Bungie's Destiny might have armour-clad space marines and plenty of guns, but the company's plans go far beyond those of its Halo franchise.
Bungie, the company best known for its work on the Halo series of games, has announced its latest title: Destiny, an unsurprisingly gun-filled sci-fi shooter-adventure game with a fully persistent on-line world.
Founded in 1991 by Alex Seropian following the popularity of his Pong clone Gnop, Bungie had a string of successes developing games for Apple's Macintosh platform before hitting the big time with Marathon - a game that would directly influence the plot and style of Halo, the company's best-known release. Originally developed as a third-person shooter for PCs, Microsoft would pick up Bungie in a multi-million dollar deal to shore up the launch offerings on its Xbox console by turning Halo into a platform exclusive - a move that would make the company a vast quantity of money.
Things didn't go entirely smoothly with Microsoft at the helm, however. Several sequels to Halo were launched to great success, but Bungie would split off from Microsoft in 2007 and return to private ownership - albeit with its former master retaining a minority stake in the company and, crucially, the rights to the Halo intellectual property.
So, having largely coasted on the success of the Halo franchise, Bungie needed a new schtick - and Destiny appears to be exactly that. Learning from its past mistakes with Microsoft, the company has announced a deal with Activision Blizzard that will see the games publishing giant taking on responsibility for publishing the new game for the next ten years, but with Bungie retaining full ownership of the associated intellectual property - meaning the company can move away from Activision Blizzard at the end of the contract with its years of work intact, unlike its split from Microsoft and loss of the Halo franchise it had built.
But what of the game? While Bungie has spoken of reinventing gaming, the teaser trailer for Destiny reveals a somewhat familiar theme: be-suited space marine types doing battle on a fantastical world with armoured enemies of various sizes. So far, so Halo.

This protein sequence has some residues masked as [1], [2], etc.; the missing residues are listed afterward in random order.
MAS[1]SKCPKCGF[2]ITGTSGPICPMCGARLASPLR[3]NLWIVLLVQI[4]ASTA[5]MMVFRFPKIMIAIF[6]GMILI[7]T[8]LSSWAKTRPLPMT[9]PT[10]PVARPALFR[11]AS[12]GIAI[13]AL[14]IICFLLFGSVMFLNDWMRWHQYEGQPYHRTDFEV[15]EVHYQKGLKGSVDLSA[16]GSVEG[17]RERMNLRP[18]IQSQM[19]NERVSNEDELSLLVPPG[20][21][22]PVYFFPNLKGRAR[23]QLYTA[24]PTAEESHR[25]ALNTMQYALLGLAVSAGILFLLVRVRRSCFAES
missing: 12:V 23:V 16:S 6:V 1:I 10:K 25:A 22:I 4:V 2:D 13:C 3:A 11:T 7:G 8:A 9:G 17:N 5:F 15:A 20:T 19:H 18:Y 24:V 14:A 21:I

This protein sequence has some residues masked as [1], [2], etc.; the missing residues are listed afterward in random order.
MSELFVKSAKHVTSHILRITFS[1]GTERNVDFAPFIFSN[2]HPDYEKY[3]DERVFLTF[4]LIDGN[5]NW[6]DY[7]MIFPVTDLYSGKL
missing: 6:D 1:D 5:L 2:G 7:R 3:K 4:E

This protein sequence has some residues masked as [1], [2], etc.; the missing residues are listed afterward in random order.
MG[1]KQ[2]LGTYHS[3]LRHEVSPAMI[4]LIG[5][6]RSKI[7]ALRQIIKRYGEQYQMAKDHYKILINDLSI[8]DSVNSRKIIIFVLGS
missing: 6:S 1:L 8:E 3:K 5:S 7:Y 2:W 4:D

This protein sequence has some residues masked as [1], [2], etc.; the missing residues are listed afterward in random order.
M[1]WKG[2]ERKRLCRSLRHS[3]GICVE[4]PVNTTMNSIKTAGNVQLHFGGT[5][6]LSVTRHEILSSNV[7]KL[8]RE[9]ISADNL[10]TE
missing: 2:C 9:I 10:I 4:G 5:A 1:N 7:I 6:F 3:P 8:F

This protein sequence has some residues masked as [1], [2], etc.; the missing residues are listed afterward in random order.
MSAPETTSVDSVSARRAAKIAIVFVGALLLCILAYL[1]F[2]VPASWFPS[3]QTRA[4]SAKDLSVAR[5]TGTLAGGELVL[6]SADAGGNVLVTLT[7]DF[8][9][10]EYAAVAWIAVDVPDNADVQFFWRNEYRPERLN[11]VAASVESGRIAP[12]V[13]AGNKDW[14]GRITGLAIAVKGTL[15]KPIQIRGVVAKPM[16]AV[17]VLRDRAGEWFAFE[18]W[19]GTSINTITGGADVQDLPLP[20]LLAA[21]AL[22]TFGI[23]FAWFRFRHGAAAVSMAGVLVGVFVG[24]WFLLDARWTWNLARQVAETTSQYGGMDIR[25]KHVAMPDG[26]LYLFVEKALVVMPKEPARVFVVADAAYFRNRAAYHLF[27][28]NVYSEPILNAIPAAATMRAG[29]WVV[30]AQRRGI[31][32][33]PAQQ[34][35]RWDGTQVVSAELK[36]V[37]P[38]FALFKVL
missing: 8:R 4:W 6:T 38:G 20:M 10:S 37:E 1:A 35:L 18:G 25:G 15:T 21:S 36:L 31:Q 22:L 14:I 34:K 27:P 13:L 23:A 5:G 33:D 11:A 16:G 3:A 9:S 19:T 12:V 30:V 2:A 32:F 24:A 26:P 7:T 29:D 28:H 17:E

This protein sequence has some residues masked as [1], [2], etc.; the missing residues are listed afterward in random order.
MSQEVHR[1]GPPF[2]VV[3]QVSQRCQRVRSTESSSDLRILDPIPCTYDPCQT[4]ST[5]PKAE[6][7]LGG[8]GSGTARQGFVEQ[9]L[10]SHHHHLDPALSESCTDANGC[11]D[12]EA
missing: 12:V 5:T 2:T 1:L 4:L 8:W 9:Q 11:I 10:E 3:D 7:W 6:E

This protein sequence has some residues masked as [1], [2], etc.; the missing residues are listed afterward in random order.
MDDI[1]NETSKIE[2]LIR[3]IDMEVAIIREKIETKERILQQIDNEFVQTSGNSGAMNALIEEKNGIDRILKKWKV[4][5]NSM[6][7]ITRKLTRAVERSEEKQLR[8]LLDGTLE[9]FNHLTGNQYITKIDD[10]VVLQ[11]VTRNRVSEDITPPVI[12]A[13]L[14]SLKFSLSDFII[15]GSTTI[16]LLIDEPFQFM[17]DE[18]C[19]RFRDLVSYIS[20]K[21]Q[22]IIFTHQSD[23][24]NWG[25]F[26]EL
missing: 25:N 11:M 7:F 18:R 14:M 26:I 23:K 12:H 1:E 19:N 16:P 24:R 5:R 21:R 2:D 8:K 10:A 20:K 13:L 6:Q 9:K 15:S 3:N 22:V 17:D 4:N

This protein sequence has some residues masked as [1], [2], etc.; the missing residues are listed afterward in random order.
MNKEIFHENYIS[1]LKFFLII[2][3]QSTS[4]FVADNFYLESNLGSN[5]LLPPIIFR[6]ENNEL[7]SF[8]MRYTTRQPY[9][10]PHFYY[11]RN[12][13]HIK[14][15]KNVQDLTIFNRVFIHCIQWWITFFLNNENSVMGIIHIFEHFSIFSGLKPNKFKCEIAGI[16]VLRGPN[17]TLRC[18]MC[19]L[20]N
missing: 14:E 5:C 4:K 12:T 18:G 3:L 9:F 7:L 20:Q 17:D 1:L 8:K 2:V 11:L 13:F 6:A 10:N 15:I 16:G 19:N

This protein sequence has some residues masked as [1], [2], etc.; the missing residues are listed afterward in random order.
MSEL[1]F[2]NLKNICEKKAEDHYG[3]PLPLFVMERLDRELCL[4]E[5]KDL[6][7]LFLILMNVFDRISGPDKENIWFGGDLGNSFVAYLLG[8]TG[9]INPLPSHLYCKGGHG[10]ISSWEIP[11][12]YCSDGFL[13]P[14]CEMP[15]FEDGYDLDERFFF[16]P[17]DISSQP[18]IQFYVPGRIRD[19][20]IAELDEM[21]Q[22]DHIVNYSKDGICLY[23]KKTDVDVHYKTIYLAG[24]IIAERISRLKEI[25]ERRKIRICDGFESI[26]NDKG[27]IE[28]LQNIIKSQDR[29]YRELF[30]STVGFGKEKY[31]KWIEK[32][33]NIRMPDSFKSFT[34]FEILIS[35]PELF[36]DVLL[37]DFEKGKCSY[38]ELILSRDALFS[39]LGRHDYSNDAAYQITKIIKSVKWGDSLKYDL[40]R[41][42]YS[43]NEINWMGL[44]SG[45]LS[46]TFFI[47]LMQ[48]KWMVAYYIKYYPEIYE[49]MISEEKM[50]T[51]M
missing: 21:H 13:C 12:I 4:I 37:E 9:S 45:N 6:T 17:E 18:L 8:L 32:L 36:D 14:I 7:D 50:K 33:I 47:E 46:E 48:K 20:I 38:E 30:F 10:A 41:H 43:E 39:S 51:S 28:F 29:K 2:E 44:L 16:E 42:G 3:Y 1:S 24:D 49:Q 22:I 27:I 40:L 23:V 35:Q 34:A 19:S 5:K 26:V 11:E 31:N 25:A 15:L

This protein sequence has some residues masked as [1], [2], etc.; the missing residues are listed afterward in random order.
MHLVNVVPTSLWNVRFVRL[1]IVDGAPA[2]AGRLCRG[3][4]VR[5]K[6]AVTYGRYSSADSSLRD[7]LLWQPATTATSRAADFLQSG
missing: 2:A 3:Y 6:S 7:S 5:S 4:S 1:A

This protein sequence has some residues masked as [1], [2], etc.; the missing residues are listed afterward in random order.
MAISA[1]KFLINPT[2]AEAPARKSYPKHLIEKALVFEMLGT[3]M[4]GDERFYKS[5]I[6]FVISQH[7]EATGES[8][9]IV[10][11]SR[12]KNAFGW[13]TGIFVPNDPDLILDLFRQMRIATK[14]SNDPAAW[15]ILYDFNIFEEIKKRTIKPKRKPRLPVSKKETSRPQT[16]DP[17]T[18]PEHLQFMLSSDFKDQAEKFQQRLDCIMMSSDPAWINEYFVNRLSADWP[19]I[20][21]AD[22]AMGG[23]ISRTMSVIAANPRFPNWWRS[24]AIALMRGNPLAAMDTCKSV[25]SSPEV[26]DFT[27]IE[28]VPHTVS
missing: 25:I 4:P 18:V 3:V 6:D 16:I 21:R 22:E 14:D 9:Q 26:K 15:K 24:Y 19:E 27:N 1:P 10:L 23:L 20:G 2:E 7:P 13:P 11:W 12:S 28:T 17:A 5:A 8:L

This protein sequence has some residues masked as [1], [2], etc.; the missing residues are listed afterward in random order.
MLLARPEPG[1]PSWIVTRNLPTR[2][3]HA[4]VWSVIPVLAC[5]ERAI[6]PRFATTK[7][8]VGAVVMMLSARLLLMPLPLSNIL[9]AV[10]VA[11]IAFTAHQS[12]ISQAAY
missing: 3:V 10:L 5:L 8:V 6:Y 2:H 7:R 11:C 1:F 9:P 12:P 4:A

That's perhaps being a little unfair to Bungie, however: although it appears to be sticking to what it knows in terms of genre, the underlying game mechanics are a fair way away from those of Halo. Rather than a single-player adventure and a serious of plot-free multiplayer game modes, Destiny will instead connect players to a persistent and ever-changing world - meaning, as if the involvement of Activision Blizzard could leave any doubt, that the title will require an always-on internet connection.
It won't exactly by a massively-multiplayer on-line role-playing game (MMORPG,) however: unlike World of Warcraft, Activision Blizzard's biggest money-maker thanks to a subscription requirement to play beyond a certain level, Destiny won't be subscription-based, requiring only the purchase of the game. The company is also avoiding cramming thousands of players into small areas, preferring instead to spawn instances where players within geographic proximity will be brought together in localised public areas before heading off into their own 'dungeon' instances.
With hints of mobile support, linking the game to an app that allows players to track progress even away from their PC, it's clear that Destiny is a pretty big deal for Bungie - and this time it's partnering both with former paymaster Microsoft and its rival Sony with a planned simultaneous launch on Xbox 360 and PlayStation 3 before the end of the year. What the company hasn't yet mentioned, however, is whether there is any plan to support PC gamers - something the Halo franchise has neglected.
If you're curious, the teaser trailer is available below.